It’s Alchemy! Boldra amendment turns bad bill into good bill!

Feb 25, 2015 by

House guts HB 2326! Moves educators’ PNA bill!

The House of Representatives today had HB 2326 on the debate calendar. This is the collective bargaining bill adopted by the House Commerce Committee that would have ended collective bargaining as we know it and replaced it with negotiations conducted with teachers in groups or as individuals. The bill would have created chaos in the HR departments of school districts. It was opposed by KASB, KNEA, USA/KS, and KSSA.

When the bill came up for debate today, Rep. Sue Boldra (R-Hays) moved an amendment that gutted the contents of HB 2326 and replaced it with the contents of HB 2257, the bill that contains the consensus agreement by the education groups on changes to the Professional Negotiations Act.

After a long debate on the Boldra amendment, it was adopted on a vote of 67 to 52. This means that HB 2326 – a bill we opposed – is now a bill we support!

The debate revealed strong bipartisan support for educators as both Republicans and Democrats came to the well to support the consensus agreement. Speaking up for the education community in addition to Boldra were Ed Trimmer (D-Winfield), Diana Dierks (R-Salina), Annie Tietze (D-Topeka), John Doll (R-Garden City), Valdenia Winn (D-Kansas City), Chuck Smith (R-Pittsburg), Louis Ruiz (D-Kansas City), and Melissa Rooker (R-Fairway).

The bill has one more hurdle to pass. It will face a final action vote tomorrow. We imagine that those who don’t want the consensus bill to pass will be twisting arms tonight in the hope of changing the outcome tomorrow.


TAKE ACTION!

It is critically important that tonight, supporters of public schools and public school educators contact their Representatives, thank them for adopting the Boldra amendment and urging them to vote YES on HB 2326 as amended on final action.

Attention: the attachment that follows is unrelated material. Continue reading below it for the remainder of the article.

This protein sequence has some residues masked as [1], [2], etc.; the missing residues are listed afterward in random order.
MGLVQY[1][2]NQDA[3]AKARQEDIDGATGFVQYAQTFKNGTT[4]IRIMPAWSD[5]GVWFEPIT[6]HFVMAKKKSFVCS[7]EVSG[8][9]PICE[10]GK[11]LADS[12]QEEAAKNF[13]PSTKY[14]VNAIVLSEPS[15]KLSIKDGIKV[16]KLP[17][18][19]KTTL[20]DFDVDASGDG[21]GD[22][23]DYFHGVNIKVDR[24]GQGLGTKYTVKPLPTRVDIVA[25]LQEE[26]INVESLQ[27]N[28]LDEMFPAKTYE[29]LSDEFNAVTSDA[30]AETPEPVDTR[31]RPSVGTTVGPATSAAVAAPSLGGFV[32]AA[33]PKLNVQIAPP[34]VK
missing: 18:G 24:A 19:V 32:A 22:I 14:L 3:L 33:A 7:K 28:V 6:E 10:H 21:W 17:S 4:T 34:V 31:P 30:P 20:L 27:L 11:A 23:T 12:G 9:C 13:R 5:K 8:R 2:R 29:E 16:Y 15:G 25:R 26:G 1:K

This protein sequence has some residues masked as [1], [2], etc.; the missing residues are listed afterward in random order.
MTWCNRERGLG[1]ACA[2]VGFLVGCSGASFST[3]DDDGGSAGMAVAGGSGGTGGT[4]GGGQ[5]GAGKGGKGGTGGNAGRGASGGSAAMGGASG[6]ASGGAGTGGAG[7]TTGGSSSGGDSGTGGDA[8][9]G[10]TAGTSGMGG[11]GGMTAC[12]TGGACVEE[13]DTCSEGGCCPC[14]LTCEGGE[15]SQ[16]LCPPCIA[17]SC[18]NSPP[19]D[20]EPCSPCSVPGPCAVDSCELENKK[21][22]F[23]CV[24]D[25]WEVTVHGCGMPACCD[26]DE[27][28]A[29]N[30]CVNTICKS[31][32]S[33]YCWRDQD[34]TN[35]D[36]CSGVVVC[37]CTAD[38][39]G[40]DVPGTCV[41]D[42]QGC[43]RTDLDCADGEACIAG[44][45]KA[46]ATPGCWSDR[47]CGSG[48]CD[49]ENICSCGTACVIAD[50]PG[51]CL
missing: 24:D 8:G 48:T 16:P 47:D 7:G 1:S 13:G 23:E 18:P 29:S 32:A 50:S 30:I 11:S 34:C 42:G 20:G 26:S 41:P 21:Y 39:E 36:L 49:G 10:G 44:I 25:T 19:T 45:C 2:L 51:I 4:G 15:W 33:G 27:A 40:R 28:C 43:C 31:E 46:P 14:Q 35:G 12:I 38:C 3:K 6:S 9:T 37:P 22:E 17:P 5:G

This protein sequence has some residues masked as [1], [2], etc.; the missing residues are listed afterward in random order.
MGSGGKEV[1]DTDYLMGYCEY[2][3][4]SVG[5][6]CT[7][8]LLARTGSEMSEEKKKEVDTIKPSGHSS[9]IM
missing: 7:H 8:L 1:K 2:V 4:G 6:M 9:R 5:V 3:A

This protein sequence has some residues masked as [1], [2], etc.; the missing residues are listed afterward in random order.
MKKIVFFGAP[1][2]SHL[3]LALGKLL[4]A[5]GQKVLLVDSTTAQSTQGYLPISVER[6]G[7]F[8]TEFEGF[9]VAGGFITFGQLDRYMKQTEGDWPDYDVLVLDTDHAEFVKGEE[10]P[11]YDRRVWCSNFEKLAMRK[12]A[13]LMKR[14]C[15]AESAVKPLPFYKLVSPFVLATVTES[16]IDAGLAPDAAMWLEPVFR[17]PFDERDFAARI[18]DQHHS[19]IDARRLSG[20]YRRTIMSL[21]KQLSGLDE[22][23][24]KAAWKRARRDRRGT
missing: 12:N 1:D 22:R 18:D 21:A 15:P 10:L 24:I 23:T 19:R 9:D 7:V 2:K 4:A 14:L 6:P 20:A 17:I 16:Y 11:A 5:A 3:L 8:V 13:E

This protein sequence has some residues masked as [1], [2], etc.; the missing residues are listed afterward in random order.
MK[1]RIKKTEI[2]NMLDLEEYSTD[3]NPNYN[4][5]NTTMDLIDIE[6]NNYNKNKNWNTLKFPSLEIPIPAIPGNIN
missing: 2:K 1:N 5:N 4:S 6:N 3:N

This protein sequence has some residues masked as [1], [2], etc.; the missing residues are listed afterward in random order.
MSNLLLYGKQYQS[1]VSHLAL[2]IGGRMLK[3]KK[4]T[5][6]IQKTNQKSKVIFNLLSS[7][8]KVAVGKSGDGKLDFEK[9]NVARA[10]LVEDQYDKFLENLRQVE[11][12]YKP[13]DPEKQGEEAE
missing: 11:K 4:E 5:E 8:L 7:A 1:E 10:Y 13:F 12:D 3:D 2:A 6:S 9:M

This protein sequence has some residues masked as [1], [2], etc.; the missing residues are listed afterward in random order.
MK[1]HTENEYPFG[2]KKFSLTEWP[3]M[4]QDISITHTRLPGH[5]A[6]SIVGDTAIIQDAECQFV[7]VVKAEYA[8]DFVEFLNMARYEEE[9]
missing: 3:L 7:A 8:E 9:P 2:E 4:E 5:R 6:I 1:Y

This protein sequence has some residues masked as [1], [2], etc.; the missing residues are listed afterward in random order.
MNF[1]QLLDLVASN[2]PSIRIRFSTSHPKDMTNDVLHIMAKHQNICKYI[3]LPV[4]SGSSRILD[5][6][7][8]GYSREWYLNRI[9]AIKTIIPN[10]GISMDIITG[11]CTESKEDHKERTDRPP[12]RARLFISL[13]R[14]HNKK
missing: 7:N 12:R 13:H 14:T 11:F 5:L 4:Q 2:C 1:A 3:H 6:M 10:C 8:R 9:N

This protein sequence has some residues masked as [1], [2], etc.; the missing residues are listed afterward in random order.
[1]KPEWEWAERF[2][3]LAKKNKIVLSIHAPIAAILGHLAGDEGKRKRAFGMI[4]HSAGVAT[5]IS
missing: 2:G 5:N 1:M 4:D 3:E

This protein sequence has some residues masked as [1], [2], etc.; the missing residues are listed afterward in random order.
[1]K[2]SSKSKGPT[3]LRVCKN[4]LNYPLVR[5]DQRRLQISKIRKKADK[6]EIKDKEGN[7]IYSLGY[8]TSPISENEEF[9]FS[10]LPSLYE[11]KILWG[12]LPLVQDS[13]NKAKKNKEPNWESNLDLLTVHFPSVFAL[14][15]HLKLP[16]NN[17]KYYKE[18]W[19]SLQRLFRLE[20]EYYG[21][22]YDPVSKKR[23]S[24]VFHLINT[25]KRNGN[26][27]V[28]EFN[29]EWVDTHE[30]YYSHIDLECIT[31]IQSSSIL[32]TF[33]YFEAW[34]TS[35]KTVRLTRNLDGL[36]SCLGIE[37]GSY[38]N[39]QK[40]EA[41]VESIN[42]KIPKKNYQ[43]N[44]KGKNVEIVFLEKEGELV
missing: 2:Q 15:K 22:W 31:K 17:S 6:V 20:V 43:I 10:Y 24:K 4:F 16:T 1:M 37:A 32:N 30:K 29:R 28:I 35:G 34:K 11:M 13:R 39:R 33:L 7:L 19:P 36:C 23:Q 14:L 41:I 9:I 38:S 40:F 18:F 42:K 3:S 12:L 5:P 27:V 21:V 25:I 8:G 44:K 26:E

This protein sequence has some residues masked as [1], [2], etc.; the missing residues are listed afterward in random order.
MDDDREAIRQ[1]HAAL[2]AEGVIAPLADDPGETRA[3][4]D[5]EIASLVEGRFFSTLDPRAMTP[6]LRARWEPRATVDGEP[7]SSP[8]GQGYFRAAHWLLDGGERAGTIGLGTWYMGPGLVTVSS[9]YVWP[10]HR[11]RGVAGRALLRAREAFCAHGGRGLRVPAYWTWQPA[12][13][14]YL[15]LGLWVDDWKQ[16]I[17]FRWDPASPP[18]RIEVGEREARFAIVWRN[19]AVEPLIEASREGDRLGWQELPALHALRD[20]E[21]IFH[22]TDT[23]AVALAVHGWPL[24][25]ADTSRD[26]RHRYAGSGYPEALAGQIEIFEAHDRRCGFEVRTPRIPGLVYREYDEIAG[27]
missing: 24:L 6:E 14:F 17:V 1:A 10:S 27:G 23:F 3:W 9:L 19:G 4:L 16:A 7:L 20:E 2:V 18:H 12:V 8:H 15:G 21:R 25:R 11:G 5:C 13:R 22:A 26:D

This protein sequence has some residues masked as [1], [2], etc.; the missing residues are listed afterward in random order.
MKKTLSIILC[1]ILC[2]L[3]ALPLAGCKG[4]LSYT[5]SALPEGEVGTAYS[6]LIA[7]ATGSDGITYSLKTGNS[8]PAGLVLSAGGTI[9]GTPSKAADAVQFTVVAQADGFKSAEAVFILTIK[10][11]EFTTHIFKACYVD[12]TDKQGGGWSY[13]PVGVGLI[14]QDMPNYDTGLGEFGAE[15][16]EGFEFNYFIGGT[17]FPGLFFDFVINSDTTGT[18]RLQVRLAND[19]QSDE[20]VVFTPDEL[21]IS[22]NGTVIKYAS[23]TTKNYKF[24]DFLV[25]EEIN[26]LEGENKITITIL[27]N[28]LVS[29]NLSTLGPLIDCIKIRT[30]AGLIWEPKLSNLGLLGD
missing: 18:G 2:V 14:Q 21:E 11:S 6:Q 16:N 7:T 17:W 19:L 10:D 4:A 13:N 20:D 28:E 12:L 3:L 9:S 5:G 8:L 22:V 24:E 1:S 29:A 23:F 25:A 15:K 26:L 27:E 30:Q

Click here to send a message NOW!

 


Senate passes bill that would censor teaching materials

The full Senate this afternoon passed SB 56, a bill that removes the “affirmative defense” for K-12 teachers in Kansas, on final action. The vote was 26 – 14.

This bill would permit teachers to be hauled before a grand jury if a parent complains that materials used in class are inappropriate. The teacher could not use as a defense that the material was part of the adopted curriculum and had educational merit. If this bill becomes law, schools and teachers would very likely self-censor their lessons and materials, blocking from use anything that some individual parent might find offensive. Art history teachers, for example, will think twice about displaying the Statue of David or other works of art that display nudity.

It’s not that the teacher would necessarily be convicted of a crime but simply that schools would have to deal with expensive legal procedures every time a parent had an objection to some material used in class.

KNEA opposed the bill. Voting NO were Senators Bowers (R-Concordia), Faust-Goudeau (D-Wichita), Francisco (D-Lawrence), Haley (D-Kansas City), Hawk (D-Manhattan), Hensley (D-Topeka), Holland (D-Baldwin City), Longbine (R-Emporia), McGinn (R-Sedgwick), O’Donnell (R-Wichita), Pettey (D-Kansas City), Schmidt (R-Topeka), and Wolf (R-Prairie Village).